Airstrikes in Syria kill 23; hospital hit

At least 23 people were killed in airstrikes Monday night in the Syrian city of Idlib, according to a humanitarian group.

Among the places hit was a local hospital, according to the Syrian Observatory for Human Rights.

Video posted by the Syrian Civil Defense, a volunteer search and rescue operation in the country, showed responders digging through the rubble, searching for survivors.

One rescuer could be seen lifting the body of a young boy in his arms, his face covered in dust.

Dangers in Syria

Syria has been one of the more dangerous places in the world for doctors to operate in.

As of December, 57% of public hospitals and 51% of public health centers in Syria are either partially functioning or closed down, according to the World Health Organization.

About 15,000 doctors have fled Syria, according to the NGO Medics Under Fire, and those that remain risk their lives on a daily basis.

Hospitals have increasingly caught in the crossfire, with multiple sides accused of hitting medical facilities.

They have long been considered safe zones during the fighting, and medical workers will often give hospital locations to all parties involved to avoid being hit.

The regime of Bashar al-Assad has been consistently accused of targeting hospitals, which is a war crime.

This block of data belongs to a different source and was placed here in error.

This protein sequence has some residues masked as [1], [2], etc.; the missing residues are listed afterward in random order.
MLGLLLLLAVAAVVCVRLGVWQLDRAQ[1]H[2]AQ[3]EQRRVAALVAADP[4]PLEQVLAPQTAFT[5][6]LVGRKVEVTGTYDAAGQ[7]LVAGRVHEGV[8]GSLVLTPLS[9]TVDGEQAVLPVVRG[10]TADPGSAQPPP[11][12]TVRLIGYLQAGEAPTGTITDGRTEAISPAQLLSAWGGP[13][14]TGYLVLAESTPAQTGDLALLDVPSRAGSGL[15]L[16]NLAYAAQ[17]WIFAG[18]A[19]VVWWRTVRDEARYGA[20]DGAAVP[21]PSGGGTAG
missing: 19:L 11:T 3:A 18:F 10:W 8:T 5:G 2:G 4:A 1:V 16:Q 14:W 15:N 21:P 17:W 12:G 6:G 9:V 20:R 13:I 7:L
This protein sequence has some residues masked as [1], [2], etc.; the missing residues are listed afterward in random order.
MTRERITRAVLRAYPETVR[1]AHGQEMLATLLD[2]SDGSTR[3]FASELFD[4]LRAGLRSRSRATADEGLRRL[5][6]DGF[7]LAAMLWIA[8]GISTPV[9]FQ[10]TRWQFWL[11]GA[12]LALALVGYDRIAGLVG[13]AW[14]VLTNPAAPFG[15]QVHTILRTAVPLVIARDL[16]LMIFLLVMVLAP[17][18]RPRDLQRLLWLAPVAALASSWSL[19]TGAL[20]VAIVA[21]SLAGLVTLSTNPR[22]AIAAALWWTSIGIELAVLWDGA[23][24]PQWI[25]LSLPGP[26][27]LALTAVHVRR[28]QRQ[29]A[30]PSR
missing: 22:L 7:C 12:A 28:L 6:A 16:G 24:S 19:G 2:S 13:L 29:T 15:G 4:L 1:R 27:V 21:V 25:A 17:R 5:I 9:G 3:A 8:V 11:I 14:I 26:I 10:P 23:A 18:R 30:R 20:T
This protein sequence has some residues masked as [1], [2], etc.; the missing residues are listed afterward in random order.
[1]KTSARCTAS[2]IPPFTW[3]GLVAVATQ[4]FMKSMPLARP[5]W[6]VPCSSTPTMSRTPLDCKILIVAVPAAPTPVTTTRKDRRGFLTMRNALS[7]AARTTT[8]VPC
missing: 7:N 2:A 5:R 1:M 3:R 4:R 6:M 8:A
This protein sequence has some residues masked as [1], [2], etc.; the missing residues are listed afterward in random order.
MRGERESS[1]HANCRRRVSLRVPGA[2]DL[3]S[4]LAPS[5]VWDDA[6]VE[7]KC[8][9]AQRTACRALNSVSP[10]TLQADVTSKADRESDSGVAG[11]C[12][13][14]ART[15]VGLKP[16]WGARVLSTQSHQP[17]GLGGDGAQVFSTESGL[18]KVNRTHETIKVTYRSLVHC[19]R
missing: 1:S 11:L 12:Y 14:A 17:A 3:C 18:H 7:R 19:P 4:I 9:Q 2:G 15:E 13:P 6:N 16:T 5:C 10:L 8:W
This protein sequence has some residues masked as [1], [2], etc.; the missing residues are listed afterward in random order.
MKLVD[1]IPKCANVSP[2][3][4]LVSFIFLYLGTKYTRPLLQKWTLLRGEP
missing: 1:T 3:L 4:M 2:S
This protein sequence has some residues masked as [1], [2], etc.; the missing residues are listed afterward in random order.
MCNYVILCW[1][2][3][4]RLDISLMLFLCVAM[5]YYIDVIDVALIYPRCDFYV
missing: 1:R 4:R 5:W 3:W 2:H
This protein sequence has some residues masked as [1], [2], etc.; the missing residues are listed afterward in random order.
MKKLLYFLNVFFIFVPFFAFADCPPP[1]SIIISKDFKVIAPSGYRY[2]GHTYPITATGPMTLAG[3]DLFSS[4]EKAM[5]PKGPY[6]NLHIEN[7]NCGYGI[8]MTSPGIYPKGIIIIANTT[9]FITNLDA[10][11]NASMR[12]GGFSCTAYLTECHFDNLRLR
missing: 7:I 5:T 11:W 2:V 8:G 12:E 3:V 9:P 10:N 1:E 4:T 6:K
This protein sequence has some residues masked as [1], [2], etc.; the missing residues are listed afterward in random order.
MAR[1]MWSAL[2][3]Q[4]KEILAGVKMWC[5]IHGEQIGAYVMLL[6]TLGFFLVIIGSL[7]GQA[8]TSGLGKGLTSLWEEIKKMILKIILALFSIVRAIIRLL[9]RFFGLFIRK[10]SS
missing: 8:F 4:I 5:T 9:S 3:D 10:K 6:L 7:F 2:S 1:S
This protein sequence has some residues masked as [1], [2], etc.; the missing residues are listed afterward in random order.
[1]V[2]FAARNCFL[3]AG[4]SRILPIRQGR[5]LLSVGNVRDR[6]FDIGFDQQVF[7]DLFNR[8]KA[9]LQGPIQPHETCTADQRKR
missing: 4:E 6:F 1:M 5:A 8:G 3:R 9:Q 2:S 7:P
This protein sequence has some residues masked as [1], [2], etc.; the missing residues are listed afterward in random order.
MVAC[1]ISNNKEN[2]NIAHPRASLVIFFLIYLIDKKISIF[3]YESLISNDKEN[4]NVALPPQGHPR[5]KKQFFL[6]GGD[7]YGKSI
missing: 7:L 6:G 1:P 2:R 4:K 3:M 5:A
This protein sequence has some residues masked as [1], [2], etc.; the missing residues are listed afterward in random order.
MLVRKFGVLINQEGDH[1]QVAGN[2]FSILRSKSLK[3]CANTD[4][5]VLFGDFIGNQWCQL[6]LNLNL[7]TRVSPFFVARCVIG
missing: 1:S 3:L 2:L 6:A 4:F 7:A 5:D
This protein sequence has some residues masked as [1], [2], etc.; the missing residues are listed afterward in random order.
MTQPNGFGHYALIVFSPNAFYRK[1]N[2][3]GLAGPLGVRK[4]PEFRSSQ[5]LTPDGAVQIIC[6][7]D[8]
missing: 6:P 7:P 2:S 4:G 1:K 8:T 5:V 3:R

“Syria is the most dangerous place in the world to be a doctor,” Medics Under Fire says. “Medical workers are systematically targeted by the Syrian government in a bid to weaken the civilian areas not under its control.”

In April, at least 50 people were killed when a pediatric hospital in Aleppo was hit, drawing international condemnation.

Two doctors, two nurses, one guard and one maintenance worker were killed, according to Medecins Sans Frontieres, also known as Doctors Without Borders

U.S. Secretary of State John Kerry blamed the Assad regime for the attacks.

Other hospital strikes

Hospitals in warzones other than Syria have also come under fire recently.

Five people were killed and 10 other wounded in a hospital backed by MSF in January in Yemen.

It’s unclear which side was responsible for the “projectile” that struck the facility.

In October, the U.S. also struck a hospital in the Afghan city of Kunduz, killing 19 people — 12 staffers and seven patients.

U.S. officials have since apologized for the incident.

An internal investigation revealed that U.S. forces were targeting a Taliban location 400 meters away from the hospital.

The Pentagon announced in April that 16 people would be disciplined in the incident.

Some personnel involved “failed to comply with the rules of engagement and the law of armed conflict,” but maintained the strike was not a war crime because it resulted from unintentional human error and equipment failure.

MSF has pushed for an independent investigation into the incident.

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